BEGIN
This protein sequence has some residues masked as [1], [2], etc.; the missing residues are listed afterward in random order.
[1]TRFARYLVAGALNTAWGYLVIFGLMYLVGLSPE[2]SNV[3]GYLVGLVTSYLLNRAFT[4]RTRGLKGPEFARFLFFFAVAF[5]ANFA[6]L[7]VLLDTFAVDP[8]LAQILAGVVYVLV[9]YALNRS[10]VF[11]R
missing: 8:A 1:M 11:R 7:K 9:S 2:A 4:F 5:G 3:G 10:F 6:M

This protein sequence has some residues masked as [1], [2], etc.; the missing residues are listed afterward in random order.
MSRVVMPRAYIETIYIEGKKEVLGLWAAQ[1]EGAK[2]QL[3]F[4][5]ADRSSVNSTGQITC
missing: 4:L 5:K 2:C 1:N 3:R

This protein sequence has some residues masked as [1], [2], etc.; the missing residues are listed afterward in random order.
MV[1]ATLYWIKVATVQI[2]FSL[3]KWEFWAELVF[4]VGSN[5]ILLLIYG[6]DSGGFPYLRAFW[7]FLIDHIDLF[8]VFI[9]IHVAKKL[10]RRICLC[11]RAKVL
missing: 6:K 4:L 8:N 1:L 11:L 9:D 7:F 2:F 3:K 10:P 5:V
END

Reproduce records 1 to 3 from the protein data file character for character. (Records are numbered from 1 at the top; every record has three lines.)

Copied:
This protein sequence has some residues masked as [1], [2], etc.; the missing residues are listed afterward in random order.
[1]TRFARYLVAGALNTAWGYLVIFGLMYLVGLSPE[2]SNV[3]GYLVGLVTSYLLNRAFT[4]RTRGLKGPEFARFLFFFAVAF[5]ANFA[6]L[7]VLLDTFAVDP[8]LAQILAGVVYVLV[9]YALNRS[10]VF[11]R
missing: 8:A 1:M 11:R 7:K 9:S 2:A 4:F 5:G 3:G 10:F 6:M

This protein sequence has some residues masked as [1], [2], etc.; the missing residues are listed afterward in random order.
MSRVVMPRAYIETIYIEGKKEVLGLWAAQ[1]EGAK[2]QL[3]F[4][5]ADRSSVNSTGQITC
missing: 4:L 5:K 2:C 1:N 3:R

This protein sequence has some residues masked as [1], [2], etc.; the missing residues are listed afterward in random order.
MV[1]ATLYWIKVATVQI[2]FSL[3]KWEFWAELVF[4]VGSN[5]ILLLIYG[6]DSGGFPYLRAFW[7]FLIDHIDLF[8]VFI[9]IHVAKKL[10]RRICLC[11]RAKVL
missing: 6:K 4:L 8:N 1:L 11:L 9:D 7:F 2:F 3:K 10:P 5:V